UNITED STATES DISTRICT COURT EASTERN DISTRICT OF PENNSYLVANIA
August 25, 1958
Joseph J. ROSENTHAL
The opinion of the court was delivered by: DUSEN
And Now, August 25, 1958, after consideration of plaintiff's motion for New Trial, the oral argument of both counsel, for and against this motion, presented in June 1958, and the briefs of both parties, it is ordered that plaintiff's Motion for New Trial (Document No. 17 in the Clerk's file) is denied.
After a jury verdict for defendant in a personal injury action based on diversity of citizenship, plaintiff complains that the trial judge submitted the issue of contributory negligence to the jury. The trial judge's action in this regard was not reversible error for each of these reasons, among others:
A. Plaintiff made no written (or oral) request prior to the charge that the trial judge omit any reference to contributory negligence in the charge, even though written requests for charge were submitted prior to the charge. It was too late to ask orally that the charge be changed on this point after it was completed. See Seeraty v. Philadelphia Coca-Cola Bottling Co., Inc., 3 Cir., 1952, 198 F.2d 264;
Churchfield v. Paul Snyder, Inc., D.C.M.D.Pa.1952, 102 F.Supp. 441, 443-444.
B. Plaintiff's written requests for charge, filed prior to the charge, included as paragraph 5 the following request, which clearly contemplated that the trial judge would cover the issue of contributory negligence in his charge and made it necessary for the trial judge to explain what 'contributory negligence' was:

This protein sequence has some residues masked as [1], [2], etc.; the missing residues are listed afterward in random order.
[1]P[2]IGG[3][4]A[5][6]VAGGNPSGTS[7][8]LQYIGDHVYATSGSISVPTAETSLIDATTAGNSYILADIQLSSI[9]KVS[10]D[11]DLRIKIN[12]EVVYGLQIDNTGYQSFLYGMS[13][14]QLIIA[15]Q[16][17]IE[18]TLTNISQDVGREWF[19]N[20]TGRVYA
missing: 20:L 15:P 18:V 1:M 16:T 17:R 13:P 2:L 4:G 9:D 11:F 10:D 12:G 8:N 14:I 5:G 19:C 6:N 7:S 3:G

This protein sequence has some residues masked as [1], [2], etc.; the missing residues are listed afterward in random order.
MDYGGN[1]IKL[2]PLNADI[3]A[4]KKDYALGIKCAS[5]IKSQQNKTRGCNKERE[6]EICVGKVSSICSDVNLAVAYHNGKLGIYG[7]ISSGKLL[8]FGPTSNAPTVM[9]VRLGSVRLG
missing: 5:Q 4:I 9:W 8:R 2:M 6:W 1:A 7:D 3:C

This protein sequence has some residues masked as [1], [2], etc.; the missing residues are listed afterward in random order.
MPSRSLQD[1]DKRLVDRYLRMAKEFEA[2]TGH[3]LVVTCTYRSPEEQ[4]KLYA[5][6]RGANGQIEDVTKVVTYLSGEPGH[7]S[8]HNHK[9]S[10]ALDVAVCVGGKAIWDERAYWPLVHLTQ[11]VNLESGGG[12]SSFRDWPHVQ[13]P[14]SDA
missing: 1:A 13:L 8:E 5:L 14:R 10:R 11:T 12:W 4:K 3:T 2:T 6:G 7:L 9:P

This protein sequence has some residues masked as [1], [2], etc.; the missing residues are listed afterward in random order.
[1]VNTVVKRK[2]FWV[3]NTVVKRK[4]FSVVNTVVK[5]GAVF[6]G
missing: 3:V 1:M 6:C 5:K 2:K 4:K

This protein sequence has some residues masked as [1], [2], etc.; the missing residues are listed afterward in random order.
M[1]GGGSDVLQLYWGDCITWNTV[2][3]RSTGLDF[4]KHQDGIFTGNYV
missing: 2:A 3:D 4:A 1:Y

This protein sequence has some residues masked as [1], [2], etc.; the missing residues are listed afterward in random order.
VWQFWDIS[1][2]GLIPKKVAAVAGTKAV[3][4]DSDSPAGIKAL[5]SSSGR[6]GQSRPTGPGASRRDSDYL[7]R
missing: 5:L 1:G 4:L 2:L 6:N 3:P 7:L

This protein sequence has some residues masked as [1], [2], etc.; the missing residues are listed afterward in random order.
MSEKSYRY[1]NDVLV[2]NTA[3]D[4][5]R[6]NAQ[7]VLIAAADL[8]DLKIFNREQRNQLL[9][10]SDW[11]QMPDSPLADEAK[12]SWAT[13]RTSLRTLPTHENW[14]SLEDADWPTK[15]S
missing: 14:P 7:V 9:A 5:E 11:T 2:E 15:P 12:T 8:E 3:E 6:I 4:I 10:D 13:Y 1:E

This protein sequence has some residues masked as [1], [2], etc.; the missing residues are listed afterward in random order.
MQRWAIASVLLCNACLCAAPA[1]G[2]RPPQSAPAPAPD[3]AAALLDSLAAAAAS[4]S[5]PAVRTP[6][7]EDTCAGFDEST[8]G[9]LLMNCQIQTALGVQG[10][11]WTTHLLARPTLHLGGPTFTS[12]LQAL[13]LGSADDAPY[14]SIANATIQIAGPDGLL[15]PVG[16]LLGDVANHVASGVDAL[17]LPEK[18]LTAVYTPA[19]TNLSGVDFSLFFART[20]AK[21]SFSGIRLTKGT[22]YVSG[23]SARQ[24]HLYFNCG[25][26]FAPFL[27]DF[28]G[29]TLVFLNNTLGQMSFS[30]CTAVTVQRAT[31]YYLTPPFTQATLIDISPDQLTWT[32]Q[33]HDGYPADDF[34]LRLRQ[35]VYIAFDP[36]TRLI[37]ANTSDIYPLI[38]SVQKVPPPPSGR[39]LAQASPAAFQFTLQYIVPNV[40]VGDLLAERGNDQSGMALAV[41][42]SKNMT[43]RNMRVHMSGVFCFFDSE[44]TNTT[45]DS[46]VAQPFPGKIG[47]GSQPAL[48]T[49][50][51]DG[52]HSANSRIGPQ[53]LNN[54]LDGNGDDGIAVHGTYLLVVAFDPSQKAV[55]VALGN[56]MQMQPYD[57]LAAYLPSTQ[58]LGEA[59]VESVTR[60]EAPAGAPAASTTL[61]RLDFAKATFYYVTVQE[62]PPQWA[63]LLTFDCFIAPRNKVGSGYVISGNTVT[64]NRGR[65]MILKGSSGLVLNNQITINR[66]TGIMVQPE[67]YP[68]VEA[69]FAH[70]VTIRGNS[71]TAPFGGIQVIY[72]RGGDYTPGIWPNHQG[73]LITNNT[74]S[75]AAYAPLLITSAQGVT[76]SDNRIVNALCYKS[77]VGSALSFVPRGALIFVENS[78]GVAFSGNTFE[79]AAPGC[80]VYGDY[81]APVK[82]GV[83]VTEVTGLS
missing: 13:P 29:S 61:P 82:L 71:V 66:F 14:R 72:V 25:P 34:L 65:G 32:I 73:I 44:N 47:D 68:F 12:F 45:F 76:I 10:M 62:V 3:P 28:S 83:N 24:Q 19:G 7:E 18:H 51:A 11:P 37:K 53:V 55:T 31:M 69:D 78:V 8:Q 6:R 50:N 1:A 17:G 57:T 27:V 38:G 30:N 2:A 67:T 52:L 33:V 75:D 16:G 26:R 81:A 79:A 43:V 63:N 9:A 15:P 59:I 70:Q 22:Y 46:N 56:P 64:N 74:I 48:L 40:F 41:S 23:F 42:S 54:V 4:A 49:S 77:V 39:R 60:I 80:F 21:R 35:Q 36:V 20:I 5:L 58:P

'Under the law, plaintiff was not guilty of contributory negligence in flushing the toilet while still seated.'
C. Since plaintiff and his wife had had the sole access to the instrumentality alleged to have caused the claimed injury prior to the time of such injury and had used this instrumentality (N.T. 52), there was evidence from which the jury could have found that the plaintiff was contributorily negligent.
The testimony of Mr. Laverty
(a licensed engineer) was admissible and plaintiff's only valid objections to it go to its weight. Cf. Trowbridge v. Abrasive Co. of Philadelphia, 3 Cir., 1951, 190 F.2d 825, 829.
Plaintiff's request for the entry of judgment in his favor on the issue of liability cannot be considered, since he filed no post-trial motion making such a request. The reservation of a decision on a request for a directed verdict does not relieve the proponent of the necessity of filing post-trial motions. Johnson v. New York, New Haven & Hartford R. Co., 1952, 344 U.S. 48, 73 S. Ct. 125, 97 L. Ed. 77.